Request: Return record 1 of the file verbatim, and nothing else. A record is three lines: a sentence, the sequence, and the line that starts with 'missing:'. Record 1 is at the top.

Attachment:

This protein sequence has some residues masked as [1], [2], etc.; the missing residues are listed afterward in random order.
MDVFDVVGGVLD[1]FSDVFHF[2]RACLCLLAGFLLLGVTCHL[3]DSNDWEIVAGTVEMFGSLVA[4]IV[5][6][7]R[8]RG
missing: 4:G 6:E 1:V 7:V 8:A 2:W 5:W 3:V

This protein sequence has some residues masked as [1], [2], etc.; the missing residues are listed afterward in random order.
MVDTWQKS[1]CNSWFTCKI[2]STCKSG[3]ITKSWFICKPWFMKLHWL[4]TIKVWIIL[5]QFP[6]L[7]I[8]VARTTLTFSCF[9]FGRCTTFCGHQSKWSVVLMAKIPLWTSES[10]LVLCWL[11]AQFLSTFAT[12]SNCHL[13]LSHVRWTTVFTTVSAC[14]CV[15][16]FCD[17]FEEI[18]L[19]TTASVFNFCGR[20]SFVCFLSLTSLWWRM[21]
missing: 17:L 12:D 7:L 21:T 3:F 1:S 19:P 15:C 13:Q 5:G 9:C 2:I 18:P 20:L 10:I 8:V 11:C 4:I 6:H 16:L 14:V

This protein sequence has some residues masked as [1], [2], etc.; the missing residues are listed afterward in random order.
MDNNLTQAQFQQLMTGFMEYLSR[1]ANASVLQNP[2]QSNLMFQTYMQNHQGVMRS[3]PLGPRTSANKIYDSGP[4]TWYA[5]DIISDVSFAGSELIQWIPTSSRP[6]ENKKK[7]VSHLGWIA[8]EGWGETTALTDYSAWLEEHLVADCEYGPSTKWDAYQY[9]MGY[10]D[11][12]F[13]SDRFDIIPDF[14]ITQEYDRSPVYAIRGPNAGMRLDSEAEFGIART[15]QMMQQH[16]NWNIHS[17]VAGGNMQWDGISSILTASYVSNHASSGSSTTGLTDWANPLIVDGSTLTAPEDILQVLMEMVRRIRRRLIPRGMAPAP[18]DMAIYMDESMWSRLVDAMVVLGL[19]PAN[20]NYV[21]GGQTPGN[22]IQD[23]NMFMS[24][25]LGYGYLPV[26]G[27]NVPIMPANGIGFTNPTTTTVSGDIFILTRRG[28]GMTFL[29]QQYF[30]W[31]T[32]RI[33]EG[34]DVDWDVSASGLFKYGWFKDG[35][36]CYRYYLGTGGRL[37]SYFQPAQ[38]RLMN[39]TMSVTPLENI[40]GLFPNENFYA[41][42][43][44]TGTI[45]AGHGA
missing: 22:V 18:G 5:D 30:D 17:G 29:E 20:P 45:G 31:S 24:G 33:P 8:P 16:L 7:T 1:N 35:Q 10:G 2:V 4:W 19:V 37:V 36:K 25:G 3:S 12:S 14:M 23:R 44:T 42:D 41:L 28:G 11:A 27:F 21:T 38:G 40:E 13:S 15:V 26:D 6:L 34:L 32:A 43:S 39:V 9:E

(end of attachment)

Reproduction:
This protein sequence has some residues masked as [1], [2], etc.; the missing residues are listed afterward in random order.
MDVFDVVGGVLD[1]FSDVFHF[2]RACLCLLAGFLLLGVTCHL[3]DSNDWEIVAGTVEMFGSLVA[4]IV[5][6][7]R[8]RG
missing: 4:G 6:E 1:V 7:V 8:A 2:W 5:W 3:V